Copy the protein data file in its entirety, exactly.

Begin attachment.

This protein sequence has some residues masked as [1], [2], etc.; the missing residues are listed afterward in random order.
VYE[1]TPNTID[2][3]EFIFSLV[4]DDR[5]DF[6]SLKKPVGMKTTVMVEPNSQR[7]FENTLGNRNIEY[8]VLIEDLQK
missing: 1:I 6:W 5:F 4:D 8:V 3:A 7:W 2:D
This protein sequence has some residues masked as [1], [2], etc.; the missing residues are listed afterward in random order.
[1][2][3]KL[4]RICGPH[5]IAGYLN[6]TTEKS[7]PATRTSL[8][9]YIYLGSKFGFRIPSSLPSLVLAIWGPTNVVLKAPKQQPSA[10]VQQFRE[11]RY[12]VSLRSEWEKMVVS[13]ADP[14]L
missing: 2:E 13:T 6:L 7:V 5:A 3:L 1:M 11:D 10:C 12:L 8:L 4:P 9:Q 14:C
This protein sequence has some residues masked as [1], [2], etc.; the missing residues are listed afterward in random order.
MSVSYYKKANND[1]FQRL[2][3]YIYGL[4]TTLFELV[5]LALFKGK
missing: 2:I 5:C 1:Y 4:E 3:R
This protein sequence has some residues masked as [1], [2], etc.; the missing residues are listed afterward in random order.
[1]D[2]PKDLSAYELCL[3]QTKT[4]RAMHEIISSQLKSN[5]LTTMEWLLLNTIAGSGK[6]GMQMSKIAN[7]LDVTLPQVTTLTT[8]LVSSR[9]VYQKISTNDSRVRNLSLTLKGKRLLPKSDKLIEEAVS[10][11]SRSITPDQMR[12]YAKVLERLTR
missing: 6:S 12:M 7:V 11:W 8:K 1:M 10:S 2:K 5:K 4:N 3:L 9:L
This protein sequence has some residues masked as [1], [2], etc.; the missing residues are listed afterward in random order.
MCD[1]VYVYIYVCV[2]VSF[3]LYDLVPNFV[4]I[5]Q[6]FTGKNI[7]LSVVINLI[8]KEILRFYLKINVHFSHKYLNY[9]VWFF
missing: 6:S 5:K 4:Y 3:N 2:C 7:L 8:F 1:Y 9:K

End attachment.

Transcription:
This protein sequence has some residues masked as [1], [2], etc.; the missing residues are listed afterward in random order.
VYE[1]TPNTID[2][3]EFIFSLV[4]DDR[5]DF[6]SLKKPVGMKTTVMVEPNSQR[7]FENTLGNRNIEY[8]VLIEDLQK
missing: 1:I 6:W 5:F 4:D 8:V 3:A 7:W 2:D
This protein sequence has some residues masked as [1], [2], etc.; the missing residues are listed afterward in random order.
[1][2][3]KL[4]RICGPH[5]IAGYLN[6]TTEKS[7]PATRTSL[8][9]YIYLGSKFGFRIPSSLPSLVLAIWGPTNVVLKAPKQQPSA[10]VQQFRE[11]RY[12]VSLRSEWEKMVVS[13]ADP[14]L
missing: 2:E 13:T 6:L 7:V 5:A 3:L 1:M 11:D 10:C 12:L 8:L 4:P 9:Q 14:C
This protein sequence has some residues masked as [1], [2], etc.; the missing residues are listed afterward in random order.
MSVSYYKKANND[1]FQRL[2][3]YIYGL[4]TTLFELV[5]LALFKGK
missing: 2:I 5:C 1:Y 4:E 3:R
This protein sequence has some residues masked as [1], [2], etc.; the missing residues are listed afterward in random order.
[1]D[2]PKDLSAYELCL[3]QTKT[4]RAMHEIISSQLKSN[5]LTTMEWLLLNTIAGSGK[6]GMQMSKIAN[7]LDVTLPQVTTLTT[8]LVSSR[9]VYQKISTNDSRVRNLSLTLKGKRLLPKSDKLIEEAVS[10][11]SRSITPDQMR[12]YAKVLERLTR
missing: 6:S 12:M 7:V 11:W 8:K 1:M 10:S 2:K 5:K 4:N 3:L 9:L
This protein sequence has some residues masked as [1], [2], etc.; the missing residues are listed afterward in random order.
MCD[1]VYVYIYVCV[2]VSF[3]LYDLVPNFV[4]I[5]Q[6]FTGKNI[7]LSVVINLI[8]KEILRFYLKINVHFSHKYLNY[9]VWFF
missing: 6:S 5:K 4:Y 3:N 2:C 7:L 8:F 1:Y 9:K